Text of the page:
Ten years ago, we launched the Condition of Education project to track progress in our education system, call attention to challenges, and highlight promising models to strive toward and scale. In addition to tracking a wide-ranging set of data indicators, we release an annual Action Guide which has looked at everything from social-emotional learning to rethinking assessments to recovering from a pandemic.
Since we first began this project, the world has changed. The needs of students have evolved. Our understanding of how students learn has grown. But many of the programs and models we've highlighted over the years are just as relevant today. And we believe Massachusetts and its school districts are more ready than ever to put these innovative strategies into place. With a new administration and billions of dollars in COVID relief funds to invest in schools, the Commonwealth is primed for change.
So this year we are looking back to move ahead. We released an action guide that highlights programs we've looked at over the past 10 years that still serve as exceptional models for improvement. And throughout the week of January 30th released content and hosted conversations that look toward the future, specifically how the education community can begin to rethink when, where, and how students learn.
January 30: Action Guide
The effects of the pandemic continue to impact schools as they face rising absenteeism and student mobility, increasing need for student mental health and social-emotional support, and continuing pressure around academic recovery. On top of all this, school and district leaders are tasked with deciding how to invest a massive influx of COVID relief funds. Schools need time-tested best practices that can be implemented right now. So rather than release a report with a new strategy, this year our action guide offers a concise look at innovative programs we've highlighted over the past 10 years, ones that offer effective strategies to support schools in this unique moment.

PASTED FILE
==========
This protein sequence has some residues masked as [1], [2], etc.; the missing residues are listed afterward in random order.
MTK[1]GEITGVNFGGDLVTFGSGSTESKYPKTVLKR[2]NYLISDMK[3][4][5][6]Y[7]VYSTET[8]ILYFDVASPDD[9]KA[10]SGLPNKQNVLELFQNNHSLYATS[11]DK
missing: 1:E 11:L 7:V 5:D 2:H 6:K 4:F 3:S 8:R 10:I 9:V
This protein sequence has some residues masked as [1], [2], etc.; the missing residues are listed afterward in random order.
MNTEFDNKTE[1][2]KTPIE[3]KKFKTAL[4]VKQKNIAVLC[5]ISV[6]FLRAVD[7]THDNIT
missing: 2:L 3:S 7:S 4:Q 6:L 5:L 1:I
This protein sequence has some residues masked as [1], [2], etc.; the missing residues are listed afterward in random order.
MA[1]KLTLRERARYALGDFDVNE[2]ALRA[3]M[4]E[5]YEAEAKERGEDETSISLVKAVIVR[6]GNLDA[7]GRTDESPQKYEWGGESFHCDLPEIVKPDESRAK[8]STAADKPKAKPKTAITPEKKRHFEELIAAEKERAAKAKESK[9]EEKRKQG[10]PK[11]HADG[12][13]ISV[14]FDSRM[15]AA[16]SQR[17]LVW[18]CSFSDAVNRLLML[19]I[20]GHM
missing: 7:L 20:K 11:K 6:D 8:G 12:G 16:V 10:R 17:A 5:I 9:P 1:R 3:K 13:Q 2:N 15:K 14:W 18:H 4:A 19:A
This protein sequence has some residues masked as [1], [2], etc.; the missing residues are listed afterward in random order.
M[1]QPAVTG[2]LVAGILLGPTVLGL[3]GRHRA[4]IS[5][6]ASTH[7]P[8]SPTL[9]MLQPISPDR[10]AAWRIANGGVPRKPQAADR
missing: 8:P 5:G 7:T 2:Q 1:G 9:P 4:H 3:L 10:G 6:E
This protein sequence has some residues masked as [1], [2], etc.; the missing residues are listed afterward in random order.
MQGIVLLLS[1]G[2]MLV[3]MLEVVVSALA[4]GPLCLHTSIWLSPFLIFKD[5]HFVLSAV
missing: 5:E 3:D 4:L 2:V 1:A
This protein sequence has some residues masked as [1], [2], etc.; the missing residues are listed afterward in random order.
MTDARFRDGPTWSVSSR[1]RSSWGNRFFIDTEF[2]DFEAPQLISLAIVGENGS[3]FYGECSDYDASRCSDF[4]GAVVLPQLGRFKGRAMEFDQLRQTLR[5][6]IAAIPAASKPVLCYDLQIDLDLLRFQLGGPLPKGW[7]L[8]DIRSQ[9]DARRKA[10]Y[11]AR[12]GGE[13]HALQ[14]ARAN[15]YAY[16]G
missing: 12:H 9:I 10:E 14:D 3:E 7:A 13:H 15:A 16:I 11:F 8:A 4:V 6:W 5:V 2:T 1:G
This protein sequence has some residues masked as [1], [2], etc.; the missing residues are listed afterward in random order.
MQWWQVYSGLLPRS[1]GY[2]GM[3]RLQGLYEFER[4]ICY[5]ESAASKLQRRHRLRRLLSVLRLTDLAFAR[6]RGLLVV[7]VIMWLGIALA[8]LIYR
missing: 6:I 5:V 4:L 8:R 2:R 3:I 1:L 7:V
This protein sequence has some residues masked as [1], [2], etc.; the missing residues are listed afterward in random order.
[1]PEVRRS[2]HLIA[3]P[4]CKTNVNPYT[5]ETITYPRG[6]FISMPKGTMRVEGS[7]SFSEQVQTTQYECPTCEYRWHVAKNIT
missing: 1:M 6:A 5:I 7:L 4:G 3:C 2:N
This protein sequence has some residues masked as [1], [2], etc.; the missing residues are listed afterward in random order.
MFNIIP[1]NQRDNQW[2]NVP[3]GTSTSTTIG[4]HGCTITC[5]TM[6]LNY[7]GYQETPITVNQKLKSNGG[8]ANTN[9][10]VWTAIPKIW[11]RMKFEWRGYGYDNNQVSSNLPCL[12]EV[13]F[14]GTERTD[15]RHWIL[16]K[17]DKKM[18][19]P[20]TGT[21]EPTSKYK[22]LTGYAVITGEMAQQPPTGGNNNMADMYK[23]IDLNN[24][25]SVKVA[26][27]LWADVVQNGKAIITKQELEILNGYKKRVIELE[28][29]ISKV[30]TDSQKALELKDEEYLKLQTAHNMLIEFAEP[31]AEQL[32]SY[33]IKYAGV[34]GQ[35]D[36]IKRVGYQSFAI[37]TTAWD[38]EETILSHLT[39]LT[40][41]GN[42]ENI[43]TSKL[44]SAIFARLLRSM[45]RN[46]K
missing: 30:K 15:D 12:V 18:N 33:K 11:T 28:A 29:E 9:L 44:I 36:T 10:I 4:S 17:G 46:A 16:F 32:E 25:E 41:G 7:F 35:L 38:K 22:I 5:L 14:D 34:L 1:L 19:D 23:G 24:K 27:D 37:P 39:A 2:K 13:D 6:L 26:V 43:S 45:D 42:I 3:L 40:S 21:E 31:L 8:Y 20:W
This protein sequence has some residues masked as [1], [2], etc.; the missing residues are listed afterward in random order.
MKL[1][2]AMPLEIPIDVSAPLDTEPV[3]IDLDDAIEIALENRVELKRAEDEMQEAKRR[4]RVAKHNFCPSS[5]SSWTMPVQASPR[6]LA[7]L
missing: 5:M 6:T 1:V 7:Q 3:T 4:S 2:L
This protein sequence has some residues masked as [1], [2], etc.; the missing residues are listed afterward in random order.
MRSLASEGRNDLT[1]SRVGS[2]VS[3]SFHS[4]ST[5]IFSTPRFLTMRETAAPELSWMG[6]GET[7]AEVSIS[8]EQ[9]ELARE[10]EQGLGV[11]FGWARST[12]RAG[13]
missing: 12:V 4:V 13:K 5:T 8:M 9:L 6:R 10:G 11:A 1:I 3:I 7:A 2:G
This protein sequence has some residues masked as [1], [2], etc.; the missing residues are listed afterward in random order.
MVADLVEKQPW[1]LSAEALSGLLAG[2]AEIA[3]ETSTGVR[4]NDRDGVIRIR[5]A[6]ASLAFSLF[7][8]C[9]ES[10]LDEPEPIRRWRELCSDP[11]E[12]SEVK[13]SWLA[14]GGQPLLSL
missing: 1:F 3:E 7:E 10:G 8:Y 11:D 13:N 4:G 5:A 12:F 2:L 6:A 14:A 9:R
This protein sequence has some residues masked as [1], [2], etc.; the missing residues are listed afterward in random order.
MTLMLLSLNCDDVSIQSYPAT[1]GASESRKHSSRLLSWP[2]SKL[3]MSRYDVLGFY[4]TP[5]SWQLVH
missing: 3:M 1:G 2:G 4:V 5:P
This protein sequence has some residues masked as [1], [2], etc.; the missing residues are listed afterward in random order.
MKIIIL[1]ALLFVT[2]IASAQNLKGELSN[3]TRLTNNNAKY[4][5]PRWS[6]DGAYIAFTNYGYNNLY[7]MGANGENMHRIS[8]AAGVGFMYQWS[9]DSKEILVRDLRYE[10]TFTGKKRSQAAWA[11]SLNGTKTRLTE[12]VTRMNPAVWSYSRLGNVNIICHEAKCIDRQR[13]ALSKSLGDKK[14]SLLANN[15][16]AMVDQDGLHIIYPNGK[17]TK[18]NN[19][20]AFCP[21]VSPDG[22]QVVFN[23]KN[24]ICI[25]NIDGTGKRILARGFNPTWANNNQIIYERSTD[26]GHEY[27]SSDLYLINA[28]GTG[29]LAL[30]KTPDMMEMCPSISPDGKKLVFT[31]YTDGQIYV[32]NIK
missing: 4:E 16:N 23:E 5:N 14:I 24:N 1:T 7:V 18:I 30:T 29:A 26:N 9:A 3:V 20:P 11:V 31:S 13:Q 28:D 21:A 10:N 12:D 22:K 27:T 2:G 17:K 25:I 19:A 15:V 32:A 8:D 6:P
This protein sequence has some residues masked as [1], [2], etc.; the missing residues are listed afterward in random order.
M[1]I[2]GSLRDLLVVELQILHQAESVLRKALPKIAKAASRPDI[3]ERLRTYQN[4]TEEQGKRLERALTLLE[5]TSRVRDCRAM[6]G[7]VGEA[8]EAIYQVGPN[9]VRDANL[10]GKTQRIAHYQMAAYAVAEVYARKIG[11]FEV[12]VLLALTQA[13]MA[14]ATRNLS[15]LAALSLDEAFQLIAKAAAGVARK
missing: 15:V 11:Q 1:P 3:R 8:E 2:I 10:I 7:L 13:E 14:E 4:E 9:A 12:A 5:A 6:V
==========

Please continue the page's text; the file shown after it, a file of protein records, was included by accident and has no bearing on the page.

January 31: State of the State of Education Event
Thank you to all who attended our event on Tuesday! We were thrilled to celebrate the 10th Anniversary of the Condition of Education project with all of you. A special thanks to our state education leaders—Secretary of Education Patrick Tutwiler, Early Education and Care Commissioner Amy Kershaw, Elementary and Secondary Education Commissioner Jeffrey C. Riley, and Higher Education Commissioner Noe Ortega—for their thoughtful discussion on the future of education in Massachusetts.
February 1: Community Conversation
As we look ahead to the future of the Condition of Education project, we will be focusing on how we can rethink and redefine people, place, and time to build learning environments that match what we know about how students thrive and the types of support they need to succeed. To start, we wanted to hear from practitioners in the field who are already doing this work. Listen in to hear about the innovative ways the Carlton School in Salem, the ACE program at Brookline High School, Campus Without Walls, and Big Picture Learning Schools (who have all been featured in past COE reports) are redefining how, when, and where students learn.
February 2: Data Report
For the past ten years, we've been tracking a wide-ranging set of data indicators that illuminate bright spots and challenges in the Commonwealth's education system. Over the years, the indicators have shifted to meet the moment. This year's Data Report examines the ripple effects of the pandemic, analyzing trends among students, educators, and schools nearly three years after COVID first shut school doors. Our report provides an analysis for 21 indicators, explaining what the numbers mean and why they are important in understanding the current state of our education system.